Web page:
Thu January 20, 2011
EPA Misses Deadline to Finalize Plans to Reduce Air Pollution at National Parks
By Laurel Morales
Flagstaff, AZ – Air quality has improved at national parks over the past three decades thanks to the Clean Air Act. But Grand Canyon officials say visibility at their park is still affected by smog from as far away as Los Angeles and as close as the Navajo Generating Station, a coal-fired power plant.
The Clean Air Act requires the EPA to finalize state plans to reduce haze in all protected parks and wilderness areas in the country.
National Parks Conservation Association spokeswoman Stephanie Kodish says not one of the haze plans for any state has been finalized.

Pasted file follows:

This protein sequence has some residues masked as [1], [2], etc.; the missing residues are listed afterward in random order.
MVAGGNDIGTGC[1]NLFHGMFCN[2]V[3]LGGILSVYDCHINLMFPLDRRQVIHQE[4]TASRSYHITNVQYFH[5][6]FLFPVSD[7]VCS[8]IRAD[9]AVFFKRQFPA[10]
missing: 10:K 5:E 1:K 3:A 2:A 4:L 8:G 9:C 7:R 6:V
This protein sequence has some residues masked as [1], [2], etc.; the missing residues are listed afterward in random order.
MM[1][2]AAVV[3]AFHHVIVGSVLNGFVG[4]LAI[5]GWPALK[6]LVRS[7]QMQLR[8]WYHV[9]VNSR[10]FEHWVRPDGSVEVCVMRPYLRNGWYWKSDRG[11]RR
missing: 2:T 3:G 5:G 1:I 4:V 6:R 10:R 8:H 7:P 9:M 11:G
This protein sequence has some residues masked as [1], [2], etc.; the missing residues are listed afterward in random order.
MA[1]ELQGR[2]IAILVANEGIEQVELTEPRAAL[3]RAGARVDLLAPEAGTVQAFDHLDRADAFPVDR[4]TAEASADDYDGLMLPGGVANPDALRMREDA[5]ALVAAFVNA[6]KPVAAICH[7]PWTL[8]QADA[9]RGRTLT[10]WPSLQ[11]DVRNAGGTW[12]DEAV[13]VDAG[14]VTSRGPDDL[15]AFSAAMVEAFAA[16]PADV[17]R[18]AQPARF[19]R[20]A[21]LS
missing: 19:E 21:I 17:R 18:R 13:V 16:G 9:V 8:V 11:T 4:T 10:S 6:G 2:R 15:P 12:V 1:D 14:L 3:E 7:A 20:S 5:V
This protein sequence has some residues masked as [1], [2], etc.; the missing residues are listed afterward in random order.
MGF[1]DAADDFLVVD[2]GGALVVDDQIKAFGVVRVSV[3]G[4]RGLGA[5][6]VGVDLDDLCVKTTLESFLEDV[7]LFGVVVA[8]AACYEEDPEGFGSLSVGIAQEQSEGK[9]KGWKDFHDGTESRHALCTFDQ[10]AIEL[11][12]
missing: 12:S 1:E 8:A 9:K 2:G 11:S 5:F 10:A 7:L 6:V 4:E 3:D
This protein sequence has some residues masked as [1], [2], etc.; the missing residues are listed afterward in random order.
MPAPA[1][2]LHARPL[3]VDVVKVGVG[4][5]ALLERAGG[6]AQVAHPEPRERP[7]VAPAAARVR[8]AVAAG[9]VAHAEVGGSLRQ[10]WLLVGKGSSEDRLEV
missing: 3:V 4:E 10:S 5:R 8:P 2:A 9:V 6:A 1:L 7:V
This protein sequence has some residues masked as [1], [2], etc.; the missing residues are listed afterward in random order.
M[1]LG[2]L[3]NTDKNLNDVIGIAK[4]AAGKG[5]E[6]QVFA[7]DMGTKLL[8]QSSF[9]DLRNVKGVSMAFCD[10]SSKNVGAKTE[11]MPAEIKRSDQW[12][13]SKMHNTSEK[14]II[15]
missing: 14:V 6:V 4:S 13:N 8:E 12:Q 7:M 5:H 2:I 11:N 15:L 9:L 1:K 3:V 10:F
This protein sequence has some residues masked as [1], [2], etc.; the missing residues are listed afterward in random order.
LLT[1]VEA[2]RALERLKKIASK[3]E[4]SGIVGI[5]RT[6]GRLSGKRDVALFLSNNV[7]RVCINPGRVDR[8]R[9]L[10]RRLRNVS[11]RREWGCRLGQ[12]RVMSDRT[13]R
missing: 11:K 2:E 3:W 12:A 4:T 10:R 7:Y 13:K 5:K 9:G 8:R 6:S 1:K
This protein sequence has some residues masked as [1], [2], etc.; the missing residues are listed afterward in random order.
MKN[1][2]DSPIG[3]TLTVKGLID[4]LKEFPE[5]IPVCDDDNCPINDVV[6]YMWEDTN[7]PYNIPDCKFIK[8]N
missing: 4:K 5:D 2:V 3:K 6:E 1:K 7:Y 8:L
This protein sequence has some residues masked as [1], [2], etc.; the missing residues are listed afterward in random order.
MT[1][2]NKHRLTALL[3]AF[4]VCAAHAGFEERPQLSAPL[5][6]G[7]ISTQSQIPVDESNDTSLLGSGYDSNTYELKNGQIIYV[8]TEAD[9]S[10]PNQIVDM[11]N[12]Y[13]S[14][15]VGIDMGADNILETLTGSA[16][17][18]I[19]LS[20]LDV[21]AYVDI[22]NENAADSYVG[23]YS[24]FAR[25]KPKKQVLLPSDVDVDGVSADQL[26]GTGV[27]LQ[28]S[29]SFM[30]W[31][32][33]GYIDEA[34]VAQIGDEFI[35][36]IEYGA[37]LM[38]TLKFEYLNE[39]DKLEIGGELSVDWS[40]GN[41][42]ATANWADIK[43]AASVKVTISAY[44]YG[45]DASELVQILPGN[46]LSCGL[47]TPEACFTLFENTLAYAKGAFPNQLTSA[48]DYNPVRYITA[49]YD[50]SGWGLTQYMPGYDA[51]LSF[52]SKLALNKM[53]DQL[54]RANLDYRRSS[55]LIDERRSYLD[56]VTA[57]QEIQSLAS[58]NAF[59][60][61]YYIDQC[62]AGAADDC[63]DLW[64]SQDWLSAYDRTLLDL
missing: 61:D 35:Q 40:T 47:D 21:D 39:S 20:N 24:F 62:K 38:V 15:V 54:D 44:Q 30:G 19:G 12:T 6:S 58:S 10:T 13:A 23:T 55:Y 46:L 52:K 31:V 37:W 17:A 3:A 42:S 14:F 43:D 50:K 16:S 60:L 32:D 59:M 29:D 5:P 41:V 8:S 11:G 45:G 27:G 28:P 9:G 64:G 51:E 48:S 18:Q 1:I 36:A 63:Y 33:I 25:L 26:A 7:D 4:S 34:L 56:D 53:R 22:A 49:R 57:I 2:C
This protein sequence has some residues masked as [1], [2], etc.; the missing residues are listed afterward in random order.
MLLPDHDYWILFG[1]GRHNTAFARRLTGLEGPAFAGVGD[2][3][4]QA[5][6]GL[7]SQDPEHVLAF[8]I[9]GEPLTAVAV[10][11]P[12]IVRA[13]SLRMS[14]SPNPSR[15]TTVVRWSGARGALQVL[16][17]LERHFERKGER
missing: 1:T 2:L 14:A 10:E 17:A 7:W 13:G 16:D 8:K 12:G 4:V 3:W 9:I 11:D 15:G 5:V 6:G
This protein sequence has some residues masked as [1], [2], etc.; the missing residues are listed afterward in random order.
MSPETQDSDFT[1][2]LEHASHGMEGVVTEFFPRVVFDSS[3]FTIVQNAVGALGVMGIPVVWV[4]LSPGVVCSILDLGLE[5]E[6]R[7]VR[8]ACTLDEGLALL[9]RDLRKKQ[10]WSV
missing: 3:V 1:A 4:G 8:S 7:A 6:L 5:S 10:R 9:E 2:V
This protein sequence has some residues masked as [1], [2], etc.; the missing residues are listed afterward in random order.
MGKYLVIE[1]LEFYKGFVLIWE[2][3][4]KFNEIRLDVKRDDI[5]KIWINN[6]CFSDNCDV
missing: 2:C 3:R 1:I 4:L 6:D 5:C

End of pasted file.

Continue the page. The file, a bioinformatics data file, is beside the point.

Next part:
KODISH: We're not only talking about visibility but the exact same pollution that impacts visibility also damages lungs. (0:07)
Kodish is among six clean air groups who have filed a notice to sue the federal government.
EPA spokeswoman Enesta Jones says there is more work to do but the agency has made progress in every state.
JONES: In the near future EPA will issue a number of air rules that are vital to protecting public health and that will complement state's efforts to reduce regional haze. (0:11)
Jones says the agency will review the environmental coalition's legal filings and will work to respond to them as quickly as possible.
In Flagstaff I'm Laurel Morales.